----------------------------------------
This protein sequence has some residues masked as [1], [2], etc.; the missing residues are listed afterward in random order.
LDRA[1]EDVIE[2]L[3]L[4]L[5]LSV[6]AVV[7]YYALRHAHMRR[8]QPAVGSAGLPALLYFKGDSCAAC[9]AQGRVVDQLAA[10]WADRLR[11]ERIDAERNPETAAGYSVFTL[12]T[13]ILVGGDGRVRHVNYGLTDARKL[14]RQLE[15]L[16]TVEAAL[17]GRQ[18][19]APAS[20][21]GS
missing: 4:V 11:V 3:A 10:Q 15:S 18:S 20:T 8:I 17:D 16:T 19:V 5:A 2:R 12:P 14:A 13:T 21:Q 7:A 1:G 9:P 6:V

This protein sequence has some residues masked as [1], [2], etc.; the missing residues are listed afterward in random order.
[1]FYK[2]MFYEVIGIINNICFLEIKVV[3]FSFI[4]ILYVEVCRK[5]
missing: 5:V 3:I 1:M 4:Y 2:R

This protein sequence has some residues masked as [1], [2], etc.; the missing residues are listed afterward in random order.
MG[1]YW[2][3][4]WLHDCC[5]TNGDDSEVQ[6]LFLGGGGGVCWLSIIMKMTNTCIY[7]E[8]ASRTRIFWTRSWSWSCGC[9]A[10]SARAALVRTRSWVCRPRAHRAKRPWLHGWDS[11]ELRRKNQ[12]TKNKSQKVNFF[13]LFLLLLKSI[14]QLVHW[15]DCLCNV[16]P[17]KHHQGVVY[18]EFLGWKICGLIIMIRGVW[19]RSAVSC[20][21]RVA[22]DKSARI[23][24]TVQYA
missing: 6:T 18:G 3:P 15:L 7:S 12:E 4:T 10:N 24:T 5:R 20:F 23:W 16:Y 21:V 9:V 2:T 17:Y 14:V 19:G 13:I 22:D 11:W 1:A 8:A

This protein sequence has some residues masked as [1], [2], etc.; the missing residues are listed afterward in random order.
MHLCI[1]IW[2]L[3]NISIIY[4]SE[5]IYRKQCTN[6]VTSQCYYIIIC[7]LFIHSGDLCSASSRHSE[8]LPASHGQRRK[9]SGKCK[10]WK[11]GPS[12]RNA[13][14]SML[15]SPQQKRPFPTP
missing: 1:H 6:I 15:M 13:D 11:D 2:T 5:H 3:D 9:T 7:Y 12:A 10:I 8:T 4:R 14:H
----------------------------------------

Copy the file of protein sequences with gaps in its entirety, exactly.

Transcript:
This protein sequence has some residues masked as [1], [2], etc.; the missing residues are listed afterward in random order.
LDRA[1]EDVIE[2]L[3]L[4]L[5]LSV[6]AVV[7]YYALRHAHMRR[8]QPAVGSAGLPALLYFKGDSCAAC[9]AQGRVVDQLAA[10]WADRLR[11]ERIDAERNPETAAGYSVFTL[12]T[13]ILVGGDGRVRHVNYGLTDARKL[14]RQLE[15]L[16]TVEAAL[17]GRQ[18][19]APAS[20][21]GS
missing: 4:V 11:V 3:A 10:Q 15:S 18:S 20:T 8:I 17:D 16:T 19:V 5:A 2:R 12:P 14:A 13:T 21:Q 7:A 1:G 9:P 6:V

This protein sequence has some residues masked as [1], [2], etc.; the missing residues are listed afterward in random order.
[1]FYK[2]MFYEVIGIINNICFLEIKVV[3]FSFI[4]ILYVEVCRK[5]
missing: 5:V 3:I 1:M 4:Y 2:R

This protein sequence has some residues masked as [1], [2], etc.; the missing residues are listed afterward in random order.
MG[1]YW[2][3][4]WLHDCC[5]TNGDDSEVQ[6]LFLGGGGGVCWLSIIMKMTNTCIY[7]E[8]ASRTRIFWTRSWSWSCGC[9]A[10]SARAALVRTRSWVCRPRAHRAKRPWLHGWDS[11]ELRRKNQ[12]TKNKSQKVNFF[13]LFLLLLKSI[14]QLVHW[15]DCLCNV[16]P[17]KHHQGVVY[18]EFLGWKICGLIIMIRGVW[19]RSAVSC[20][21]RVA[22]DKSARI[23][24]TVQYA
missing: 6:T 18:G 3:P 15:L 7:S 12:E 4:T 10:N 24:T 5:R 20:F 23:W 16:Y 21:V 9:V 2:T 17:Y 14:V 19:G 13:I 22:D 11:W 1:A 8:A

This protein sequence has some residues masked as [1], [2], etc.; the missing residues are listed afterward in random order.
MHLCI[1]IW[2]L[3]NISIIY[4]SE[5]IYRKQCTN[6]VTSQCYYIIIC[7]LFIHSGDLCSASSRHSE[8]LPASHGQRRK[9]SGKCK[10]WK[11]GPS[12]RNA[13][14]SML[15]SPQQKRPFPTP
missing: 1:H 6:I 15:M 13:D 11:D 2:T 5:H 3:D 9:T 7:Y 12:A 10:I 8:T 4:R 14:H